Goshen News, Goshen, IN

Life

February 25, 2014

WEEKNIGHT WONDERS: Full-flavored favorites that skip the extra sodium

When it comes to making better decisions about the foods you serve your family, today is the perfect time to start.

Poor diet choices can have a huge effect on overall health and well-being. For many families, one of the biggest culprits can be found in the cupboard or even on the dining room table.

While salt is one of the most popular seasonings used to make recipes work and add full flavor, its consumption has become a major concern to health organizations everywhere. Luckily, new products aimed towards sodium reduction allow families to enjoy their favorite meals without cutting out that much-loved salty flavor.

Great taste, less sodium

Please your family’s taste buds and their hearts with delicious recipes that serve up classic appeal without the harmful sodium. Pan-seared salmon and garden-fresh spinach are featured in this scrumptious Lemon-Basil Salmon with Whole Wheat Farfalle dish.

Are you in need of a soothing soup for a cold night? Look no further than this hearty recipe for Chicken Noodle Soup.

Or, simplify your weeknight meal routine with Sloppy Joes and satisfy a sweet tooth with Chocolate Cookie Brownies.

All of these recipes and more can be found at www.saltforlife.com.

Reasons to reduce

According to a report from the Centers for Disease Control and Prevention, the average human body only requires about 220 mg of sodium per day. However, most Americans take in more than 3,400 mg of sodium within that time frame. By taking action to reduce sodium consumption now, you can lessen your chance of developing one of the following harmful associations:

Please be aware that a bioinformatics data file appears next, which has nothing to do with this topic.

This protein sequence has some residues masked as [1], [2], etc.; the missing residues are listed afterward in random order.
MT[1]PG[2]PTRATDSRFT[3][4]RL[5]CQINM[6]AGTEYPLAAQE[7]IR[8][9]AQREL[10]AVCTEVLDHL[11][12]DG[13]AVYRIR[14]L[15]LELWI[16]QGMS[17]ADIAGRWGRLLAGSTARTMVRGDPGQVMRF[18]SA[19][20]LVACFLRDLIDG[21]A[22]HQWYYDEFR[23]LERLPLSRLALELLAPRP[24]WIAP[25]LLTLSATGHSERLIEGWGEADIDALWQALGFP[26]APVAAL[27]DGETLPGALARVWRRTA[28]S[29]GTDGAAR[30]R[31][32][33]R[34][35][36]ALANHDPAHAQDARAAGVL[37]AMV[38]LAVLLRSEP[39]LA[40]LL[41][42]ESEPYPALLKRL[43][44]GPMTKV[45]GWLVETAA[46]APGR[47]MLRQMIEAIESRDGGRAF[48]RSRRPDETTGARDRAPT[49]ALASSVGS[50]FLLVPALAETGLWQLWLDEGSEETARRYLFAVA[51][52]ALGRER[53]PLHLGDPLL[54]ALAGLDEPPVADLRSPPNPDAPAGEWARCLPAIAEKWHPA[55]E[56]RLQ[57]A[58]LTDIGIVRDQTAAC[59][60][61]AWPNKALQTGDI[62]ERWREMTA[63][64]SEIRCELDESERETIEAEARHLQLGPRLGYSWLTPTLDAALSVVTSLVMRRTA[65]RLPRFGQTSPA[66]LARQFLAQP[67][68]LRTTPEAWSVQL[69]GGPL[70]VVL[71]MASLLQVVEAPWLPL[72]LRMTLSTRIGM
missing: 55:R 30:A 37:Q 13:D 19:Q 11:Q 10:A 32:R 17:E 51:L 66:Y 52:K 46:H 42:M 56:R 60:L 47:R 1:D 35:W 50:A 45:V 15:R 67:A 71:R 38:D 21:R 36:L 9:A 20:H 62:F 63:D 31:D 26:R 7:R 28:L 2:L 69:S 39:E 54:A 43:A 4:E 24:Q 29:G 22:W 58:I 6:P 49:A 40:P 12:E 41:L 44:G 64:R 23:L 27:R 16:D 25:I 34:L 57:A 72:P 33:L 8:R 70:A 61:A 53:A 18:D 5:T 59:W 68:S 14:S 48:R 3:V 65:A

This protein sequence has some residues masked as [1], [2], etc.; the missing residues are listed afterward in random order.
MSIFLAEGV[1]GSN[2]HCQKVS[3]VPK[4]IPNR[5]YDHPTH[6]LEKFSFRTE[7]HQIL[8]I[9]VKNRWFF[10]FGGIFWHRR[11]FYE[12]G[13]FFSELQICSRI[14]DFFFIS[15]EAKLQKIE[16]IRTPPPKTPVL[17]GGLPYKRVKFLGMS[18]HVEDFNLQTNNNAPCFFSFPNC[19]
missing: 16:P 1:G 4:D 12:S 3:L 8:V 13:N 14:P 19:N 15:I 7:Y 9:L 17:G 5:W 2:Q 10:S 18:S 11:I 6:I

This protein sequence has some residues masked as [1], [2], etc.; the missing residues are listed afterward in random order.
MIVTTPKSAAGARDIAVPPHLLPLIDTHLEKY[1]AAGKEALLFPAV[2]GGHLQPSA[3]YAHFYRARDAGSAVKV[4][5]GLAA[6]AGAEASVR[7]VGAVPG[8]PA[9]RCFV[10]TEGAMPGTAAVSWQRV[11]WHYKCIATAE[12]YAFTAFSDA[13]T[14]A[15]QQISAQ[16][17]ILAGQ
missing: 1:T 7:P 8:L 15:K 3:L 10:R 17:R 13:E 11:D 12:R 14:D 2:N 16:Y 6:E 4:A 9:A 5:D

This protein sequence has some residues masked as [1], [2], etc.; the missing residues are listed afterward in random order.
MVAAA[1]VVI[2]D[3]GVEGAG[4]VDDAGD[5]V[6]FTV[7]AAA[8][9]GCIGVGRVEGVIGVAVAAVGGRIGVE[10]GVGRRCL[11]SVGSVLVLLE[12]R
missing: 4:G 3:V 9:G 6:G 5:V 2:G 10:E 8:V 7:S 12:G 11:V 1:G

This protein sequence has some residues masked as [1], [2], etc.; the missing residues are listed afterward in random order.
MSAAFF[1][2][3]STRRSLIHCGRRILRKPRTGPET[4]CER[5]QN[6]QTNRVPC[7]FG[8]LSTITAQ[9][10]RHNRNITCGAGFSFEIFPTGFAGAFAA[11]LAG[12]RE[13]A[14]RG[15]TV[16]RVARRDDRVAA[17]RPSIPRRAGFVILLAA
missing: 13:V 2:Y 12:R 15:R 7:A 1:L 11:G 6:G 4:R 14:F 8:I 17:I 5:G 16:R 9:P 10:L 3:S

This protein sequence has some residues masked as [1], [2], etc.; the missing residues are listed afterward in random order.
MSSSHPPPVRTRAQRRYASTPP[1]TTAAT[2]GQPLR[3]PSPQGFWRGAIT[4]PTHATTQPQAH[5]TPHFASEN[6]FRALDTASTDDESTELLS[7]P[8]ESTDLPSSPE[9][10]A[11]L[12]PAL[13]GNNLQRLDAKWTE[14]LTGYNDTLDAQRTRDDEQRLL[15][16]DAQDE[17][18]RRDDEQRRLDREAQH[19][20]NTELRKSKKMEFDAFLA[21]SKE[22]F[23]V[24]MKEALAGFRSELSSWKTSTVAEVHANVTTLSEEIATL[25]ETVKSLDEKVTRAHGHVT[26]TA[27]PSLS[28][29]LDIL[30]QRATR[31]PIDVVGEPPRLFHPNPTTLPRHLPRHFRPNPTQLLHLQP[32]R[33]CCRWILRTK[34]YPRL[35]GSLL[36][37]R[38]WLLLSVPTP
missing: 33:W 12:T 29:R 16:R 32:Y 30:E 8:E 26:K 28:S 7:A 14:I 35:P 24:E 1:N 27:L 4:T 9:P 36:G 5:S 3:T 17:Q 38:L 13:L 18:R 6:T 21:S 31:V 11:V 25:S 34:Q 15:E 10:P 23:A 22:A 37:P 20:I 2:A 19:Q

• According to a study from the Harvard School of Public Health, salt is connected to 1 in 10 deaths in the United States.

• New research from Georgia Regents University reveals teens are now consuming twice the recommended amount of sodium per day, and that there is a direct association between this and adolescent obesity.

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Poll

Three Goshen elementary schools — Chandler, Chamberlain and West Goshen — are providing free meals to all students during the school year as part of the U.S. Department of Agriculture’s Community Eligibility Provision of the Healthy Hunger-Free Kids Act of 2010. Nearly 80 percent of students at Chandler, 89 percent of students at Chamberlain and 78 percent of students at West Goshen already qualify for free or reduced-price lunches based on their family income. How do you feel about the new lunch program?

I think it’s a good idea to feed all the students free of charge
I think those who can afford it should pay for their school meals
I think all students should be required to pay for their school meals
     View Results